Well, good. He [was] hurt really bad. And I don't want to take anything away from Zeke, but Varner's situation was not good either. You don't wish it upon either one of them. Even though he's the one that made the mistake, you don't want to see him suffer like that.

Going back to last week's episode, what was going through your mind as Cirie played the advantage you gave her?
Oh my gosh! So, you're going to go, "You just said this about Tai," but Cirie and I were really, really close. [LaughsI We were though! Michaela, Cirie and I were really, close. What happened is, I want to bring Tai into our group, and she wants to bring Aubry in, and we don't have room for five people. A smaller core is better. So, it becomes a battle of who was going to get their way. So, my way of getting my way is, "Here, Cirie, I'll let you hang onto this advantage," and that was my bargaining tool to get Tai. I had no idea she was going to play it. I really felt betrayed when she did that, and at Tribal Council's not the time to recover from something like that. There's not enough time to sit there and convince me you weren't going to screw me over. Because now you're going to say whatever you have to say. In watching back, it's clear she wasn't. I see what she was trying to do now, but I just really think it was the wrong way to do it. Because there's no way I'm not going to be mad.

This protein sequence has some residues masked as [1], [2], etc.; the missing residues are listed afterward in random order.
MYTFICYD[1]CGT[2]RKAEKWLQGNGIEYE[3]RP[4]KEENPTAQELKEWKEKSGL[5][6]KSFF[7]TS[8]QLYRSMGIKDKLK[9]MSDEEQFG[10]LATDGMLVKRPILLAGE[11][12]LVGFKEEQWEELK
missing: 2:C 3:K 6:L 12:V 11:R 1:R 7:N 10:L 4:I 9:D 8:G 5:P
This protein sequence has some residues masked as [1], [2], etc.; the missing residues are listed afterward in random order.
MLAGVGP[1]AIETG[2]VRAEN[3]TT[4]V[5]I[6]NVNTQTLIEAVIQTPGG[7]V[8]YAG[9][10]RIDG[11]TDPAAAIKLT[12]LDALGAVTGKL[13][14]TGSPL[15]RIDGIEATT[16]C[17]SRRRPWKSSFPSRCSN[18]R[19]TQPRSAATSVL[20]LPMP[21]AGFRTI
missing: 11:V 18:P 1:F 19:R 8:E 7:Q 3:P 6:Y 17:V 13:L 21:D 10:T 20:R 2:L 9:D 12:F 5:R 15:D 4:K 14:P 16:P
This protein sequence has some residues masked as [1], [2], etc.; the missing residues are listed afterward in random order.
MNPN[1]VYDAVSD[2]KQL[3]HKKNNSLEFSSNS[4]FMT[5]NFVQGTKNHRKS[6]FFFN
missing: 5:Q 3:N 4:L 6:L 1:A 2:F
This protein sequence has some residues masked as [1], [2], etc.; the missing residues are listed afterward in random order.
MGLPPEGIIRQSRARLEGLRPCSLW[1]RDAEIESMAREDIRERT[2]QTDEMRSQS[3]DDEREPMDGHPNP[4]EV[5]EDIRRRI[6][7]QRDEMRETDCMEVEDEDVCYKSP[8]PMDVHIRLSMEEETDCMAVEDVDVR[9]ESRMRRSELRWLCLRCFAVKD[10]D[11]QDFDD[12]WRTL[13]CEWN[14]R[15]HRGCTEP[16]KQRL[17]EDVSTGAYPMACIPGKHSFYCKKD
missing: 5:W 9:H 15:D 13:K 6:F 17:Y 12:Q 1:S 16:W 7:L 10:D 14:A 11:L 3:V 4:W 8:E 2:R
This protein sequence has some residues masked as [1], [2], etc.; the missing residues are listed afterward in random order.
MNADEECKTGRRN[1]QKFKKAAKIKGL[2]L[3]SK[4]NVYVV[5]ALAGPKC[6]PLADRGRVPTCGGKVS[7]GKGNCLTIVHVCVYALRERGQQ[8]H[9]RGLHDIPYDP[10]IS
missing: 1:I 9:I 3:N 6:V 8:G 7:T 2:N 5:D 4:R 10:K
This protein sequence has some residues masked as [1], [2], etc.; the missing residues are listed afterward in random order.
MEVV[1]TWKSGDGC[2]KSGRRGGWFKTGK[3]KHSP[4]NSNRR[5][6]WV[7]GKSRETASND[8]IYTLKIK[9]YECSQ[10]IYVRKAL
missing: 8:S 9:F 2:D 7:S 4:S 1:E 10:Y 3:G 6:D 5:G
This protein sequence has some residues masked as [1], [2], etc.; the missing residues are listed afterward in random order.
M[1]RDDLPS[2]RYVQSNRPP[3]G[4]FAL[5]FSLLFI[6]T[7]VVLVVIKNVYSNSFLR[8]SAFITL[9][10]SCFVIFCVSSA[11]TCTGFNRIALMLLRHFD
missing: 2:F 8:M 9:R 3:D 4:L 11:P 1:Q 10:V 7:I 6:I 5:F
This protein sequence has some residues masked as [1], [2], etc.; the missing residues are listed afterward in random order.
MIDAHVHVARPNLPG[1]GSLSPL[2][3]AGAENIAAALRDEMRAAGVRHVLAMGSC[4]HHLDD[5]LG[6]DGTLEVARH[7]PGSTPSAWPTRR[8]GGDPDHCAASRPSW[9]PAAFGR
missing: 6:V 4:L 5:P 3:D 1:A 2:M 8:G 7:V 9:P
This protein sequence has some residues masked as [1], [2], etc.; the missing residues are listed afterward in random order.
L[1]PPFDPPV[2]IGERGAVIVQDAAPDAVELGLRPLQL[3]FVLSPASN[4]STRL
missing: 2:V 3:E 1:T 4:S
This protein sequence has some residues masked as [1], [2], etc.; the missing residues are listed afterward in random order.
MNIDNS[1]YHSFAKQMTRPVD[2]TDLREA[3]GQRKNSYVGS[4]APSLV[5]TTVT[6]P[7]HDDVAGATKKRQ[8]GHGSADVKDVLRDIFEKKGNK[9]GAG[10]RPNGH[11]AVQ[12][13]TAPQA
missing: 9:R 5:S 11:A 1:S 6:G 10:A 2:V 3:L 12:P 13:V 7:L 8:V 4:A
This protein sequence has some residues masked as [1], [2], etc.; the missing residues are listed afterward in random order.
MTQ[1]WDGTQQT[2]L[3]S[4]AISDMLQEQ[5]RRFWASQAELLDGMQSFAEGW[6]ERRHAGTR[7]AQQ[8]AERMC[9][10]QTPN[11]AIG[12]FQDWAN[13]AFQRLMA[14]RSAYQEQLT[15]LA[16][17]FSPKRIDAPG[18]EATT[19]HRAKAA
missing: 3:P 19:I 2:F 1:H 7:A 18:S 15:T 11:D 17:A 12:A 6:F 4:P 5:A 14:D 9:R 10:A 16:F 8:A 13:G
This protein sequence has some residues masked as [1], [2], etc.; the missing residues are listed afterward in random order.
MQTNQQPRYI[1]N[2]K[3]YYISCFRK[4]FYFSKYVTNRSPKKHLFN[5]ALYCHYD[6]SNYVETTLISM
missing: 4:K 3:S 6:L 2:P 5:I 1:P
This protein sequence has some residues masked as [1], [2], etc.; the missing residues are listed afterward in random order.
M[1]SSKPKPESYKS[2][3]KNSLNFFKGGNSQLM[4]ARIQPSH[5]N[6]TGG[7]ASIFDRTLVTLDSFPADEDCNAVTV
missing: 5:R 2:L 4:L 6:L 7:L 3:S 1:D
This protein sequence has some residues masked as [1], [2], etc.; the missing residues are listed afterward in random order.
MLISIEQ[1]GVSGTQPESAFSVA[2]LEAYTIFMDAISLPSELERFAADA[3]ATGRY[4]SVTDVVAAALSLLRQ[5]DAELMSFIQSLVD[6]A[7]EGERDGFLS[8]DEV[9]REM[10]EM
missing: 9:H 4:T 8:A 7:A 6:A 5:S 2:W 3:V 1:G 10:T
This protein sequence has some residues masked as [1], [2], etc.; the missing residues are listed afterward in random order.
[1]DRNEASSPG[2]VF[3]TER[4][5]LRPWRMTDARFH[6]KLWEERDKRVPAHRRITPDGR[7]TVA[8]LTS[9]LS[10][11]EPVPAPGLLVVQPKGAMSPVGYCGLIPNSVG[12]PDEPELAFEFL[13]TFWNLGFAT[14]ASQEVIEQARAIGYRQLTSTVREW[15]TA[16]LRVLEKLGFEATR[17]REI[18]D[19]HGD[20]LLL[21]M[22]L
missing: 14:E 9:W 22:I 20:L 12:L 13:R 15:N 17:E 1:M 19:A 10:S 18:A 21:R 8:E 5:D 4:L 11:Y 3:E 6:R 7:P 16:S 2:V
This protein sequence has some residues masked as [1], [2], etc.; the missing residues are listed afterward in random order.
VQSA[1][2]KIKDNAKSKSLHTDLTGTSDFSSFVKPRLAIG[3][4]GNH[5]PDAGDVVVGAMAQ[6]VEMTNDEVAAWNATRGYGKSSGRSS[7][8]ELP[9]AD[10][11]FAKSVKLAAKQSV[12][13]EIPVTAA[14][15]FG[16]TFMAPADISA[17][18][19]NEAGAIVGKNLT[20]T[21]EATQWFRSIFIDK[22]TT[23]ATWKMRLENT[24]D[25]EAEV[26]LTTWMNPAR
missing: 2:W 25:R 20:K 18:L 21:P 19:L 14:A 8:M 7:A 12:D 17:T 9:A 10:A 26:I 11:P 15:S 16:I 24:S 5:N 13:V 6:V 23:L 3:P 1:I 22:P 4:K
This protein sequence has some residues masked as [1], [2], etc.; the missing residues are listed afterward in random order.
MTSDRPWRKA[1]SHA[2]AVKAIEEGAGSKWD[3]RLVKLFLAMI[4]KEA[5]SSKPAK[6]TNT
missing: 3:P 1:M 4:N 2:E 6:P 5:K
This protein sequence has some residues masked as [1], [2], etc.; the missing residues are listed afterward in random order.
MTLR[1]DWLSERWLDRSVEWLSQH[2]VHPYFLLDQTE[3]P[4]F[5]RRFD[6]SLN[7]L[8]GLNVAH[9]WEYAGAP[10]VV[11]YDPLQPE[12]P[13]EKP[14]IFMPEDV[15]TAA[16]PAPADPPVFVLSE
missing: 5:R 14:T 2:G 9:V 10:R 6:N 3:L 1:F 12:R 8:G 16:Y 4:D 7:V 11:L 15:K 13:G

Tell me about the strategy behind stealing Tai's vote.
So, I'm really close with Tai, like I said. I go and I tell Tai, "We're going to vote Michaela." And he looks at me and he says, "I don't get you." And I'm like, "Tai, come on, we've got to think on our feet here." And then at that point, I'm like, I know I have Brad and Troyzan. So I just said, screw it. I don't want Tai messing anything up. "You just sit there, I'm taking your vote, this will be OK." I told him he'd be OK. So that's why he doesn't play his idol. He knew he'd be OK. I've taken his vote. Because I don't think he wanted to write Michaela's name down. Plus, it was happening very quickly.

Oh, so you told him ahead of time you wouldn't vote for him?
I'm pretty sure I told him. I told him Michaela, and then, once he wasn't really on board with it -- he wasn't against it, he was just really confused about it. I didn't have enough time to explain why. And I'm like, OK, then I'm just going to take Tai's vote. Because otherwise you're tipping other people off. So, he knew I wasn't voting him. So I think that's why he was OK.

We had a couple of winners return this season. Now that you've won, would you play again?
If you call me today, no. [LaughsI I need the mental break from Survivor. Believe it or not, I've thought about Survivor day and night since my first season, because you always want that redemption. And now, I really feel like I can close this chapter, but I'm definitely not opposed to writing another book of Survivor. Don't ask me to play again tomorrow, because it's going to be no. But a month from now? A year from now? The answer is more than likely yes.

Survivor Season 35 -- Heroes, Healers and Hustlers-- will premiere in the fall.

(Full disclosure: TVGuide.com is owned by CBS.)